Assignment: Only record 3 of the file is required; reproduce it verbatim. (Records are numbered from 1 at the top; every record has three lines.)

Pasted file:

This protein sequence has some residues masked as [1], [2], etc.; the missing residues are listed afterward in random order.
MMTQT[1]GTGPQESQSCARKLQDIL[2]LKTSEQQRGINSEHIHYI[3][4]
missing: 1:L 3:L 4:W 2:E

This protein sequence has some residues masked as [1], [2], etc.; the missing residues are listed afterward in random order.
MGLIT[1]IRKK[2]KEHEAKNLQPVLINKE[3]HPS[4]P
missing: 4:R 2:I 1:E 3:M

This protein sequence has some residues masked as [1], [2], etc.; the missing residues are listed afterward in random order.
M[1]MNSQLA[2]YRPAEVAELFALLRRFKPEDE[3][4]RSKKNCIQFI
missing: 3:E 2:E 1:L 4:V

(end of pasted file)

This protein sequence has some residues masked as [1], [2], etc.; the missing residues are listed afterward in random order.
M[1]MNSQLA[2]YRPAEVAELFALLRRFKPEDE[3][4]RSKKNCIQFI
missing: 3:E 2:E 1:L 4:V